Raising concerns

Raising a concern at work can be difficult to navigate, so it's important to know how, when and why. Here’s our advice for raising concerns about patient safety.

  • Doctors have an ethical duty to raise a concern.
  • A measured approach is advisable.
  • Follow GMC guidance and your employer's protocol.
  • Seek help from the MDU.

General principles

Doctors have an ethical duty to speak out when standards of care or behaviour fall below acceptable standards.

The GMC's core guidance, 'Good medical practice' (2024), states that you must take prompt action if you think patient safety or dignity is, or may be, seriously compromised (paragraph 75).

The GMC expects doctors to act to make sure that patients whose basic care needs are not being met, are cared for as soon as possible (for example, by asking an appropriate colleague to attend to the patient straight away).

If you’re concerned that, "patients are at risk because of inadequate premises, equipment or other resources, policies of systems", you should, "first protect patients and put the matter right if that’s possible" (paragraph 75) You must then raise your concern in line with your workplace policy, and keep in mind the GMC’s separate guidance on 'Raising and acting on concerns about patient safety' (2012).

You must also act on concerns that a colleague may not be fit to practise and may be putting patients at risk. Take advice and consider if you need to make a formal report.

Your concern doesn't have to be proven, but it must be honestly held and you must be clear, honest and objective in raising it. Your duty to put patients' interests first and act to protect them overrides personal and professional loyalties, but it's important to distinguish between a genuine concern and a personal or professional grievance.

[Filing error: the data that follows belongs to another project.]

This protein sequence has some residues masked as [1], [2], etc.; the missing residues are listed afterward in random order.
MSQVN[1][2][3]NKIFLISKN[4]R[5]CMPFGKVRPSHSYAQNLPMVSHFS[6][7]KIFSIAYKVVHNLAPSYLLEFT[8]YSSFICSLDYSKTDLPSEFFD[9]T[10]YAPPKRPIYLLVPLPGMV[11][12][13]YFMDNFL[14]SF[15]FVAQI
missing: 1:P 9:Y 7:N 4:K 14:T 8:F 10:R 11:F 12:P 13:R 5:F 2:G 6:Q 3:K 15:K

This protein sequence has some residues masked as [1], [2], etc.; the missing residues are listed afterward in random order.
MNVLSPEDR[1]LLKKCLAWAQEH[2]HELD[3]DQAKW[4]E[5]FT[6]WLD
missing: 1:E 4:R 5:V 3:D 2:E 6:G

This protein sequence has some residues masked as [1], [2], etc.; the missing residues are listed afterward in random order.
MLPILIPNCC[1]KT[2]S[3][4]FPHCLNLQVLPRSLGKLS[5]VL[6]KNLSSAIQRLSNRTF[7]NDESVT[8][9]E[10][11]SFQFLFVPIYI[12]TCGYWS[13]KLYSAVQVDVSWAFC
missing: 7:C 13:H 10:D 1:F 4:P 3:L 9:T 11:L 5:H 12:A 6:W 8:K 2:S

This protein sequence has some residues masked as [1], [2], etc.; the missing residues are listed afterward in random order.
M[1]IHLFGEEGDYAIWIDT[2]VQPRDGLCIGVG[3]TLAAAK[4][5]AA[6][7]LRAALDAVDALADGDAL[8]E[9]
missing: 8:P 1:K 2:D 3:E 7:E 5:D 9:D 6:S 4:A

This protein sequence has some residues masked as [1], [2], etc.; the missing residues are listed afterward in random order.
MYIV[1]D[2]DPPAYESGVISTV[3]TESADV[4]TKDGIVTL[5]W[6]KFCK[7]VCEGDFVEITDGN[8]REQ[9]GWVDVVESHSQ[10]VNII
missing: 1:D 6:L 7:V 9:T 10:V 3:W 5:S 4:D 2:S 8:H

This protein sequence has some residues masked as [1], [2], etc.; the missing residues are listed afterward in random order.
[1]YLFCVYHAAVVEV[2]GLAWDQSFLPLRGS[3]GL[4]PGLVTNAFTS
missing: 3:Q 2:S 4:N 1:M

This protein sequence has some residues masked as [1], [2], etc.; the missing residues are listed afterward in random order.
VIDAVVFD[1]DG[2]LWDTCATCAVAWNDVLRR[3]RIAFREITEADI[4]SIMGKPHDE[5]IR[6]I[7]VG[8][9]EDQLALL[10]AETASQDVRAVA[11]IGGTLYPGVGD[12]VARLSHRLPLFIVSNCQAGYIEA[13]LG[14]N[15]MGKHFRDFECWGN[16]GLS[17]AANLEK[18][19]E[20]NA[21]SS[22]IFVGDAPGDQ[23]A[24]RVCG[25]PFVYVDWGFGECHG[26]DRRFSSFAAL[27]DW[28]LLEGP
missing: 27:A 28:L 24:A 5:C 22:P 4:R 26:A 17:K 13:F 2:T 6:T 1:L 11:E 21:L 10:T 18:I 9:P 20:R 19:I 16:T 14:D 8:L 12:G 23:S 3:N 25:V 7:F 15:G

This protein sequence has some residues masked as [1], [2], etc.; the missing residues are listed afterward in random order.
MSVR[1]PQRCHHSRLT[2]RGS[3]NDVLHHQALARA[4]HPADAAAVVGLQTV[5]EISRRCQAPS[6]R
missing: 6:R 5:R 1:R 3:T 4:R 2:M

Raising a concern effectively

This requires a measured approach, as well as adherence to GMC guidance and your employer's protocols. Refer to the GMC's guidance, 'Raising and acting on concerns about patient safety' (2012).

Wherever possible, you should first raise your concern within your organisation.

Arrangements vary around the UK. In the NHS in England, the National Guardian’s Office leads a network of Freedom to Speak Up Guardians. In Scotland, procedures for raising concerns in the NHS are set out in the National Whistleblowing Standards and concerns can be escalated to the Independent National Whistleblowing Officer.

You should contact a regulatory body if:

  • you cannot raise the issue locally because you believe the local responsible person or body is part of the problem
  • you have raised concerns locally but are not satisfied that the response has been adequate
  • there is an immediate serious risk to patients, and a regulator or other external body has responsibility to act or intervene.

Call the MDU for advice before talking to anyone outside your organisation.

Before raising your concern

In urgent cases where you believe that patients are or may be at risk of death or serious harm, you should report your concerns immediately. 

In less urgent cases, the below steps are helpful to consider before raising a concern.

  • Find out your employer's local policy and follow it.
  • Canvass your colleagues' views – this may verify if your observations are justified or not.
  • Act as a team – together you may be able to tackle the issue within the team (perhaps in the context of a critical incident discussion).
  • If this approach fails, or is not appropriate, raise your concern with your employer.
  • Compile evidence in writing, citing specific examples.
  • Focus on how patient safety is affected.
  • Be clear about the outcome you expect from your employer.
  • Keep a record of the steps you have taken.

This page was correct at publication on 30/01/2024. Any guidance is intended as general guidance for members only. If you are a member and need specific advice relating to your own circumstances, please contact one of our advisers.


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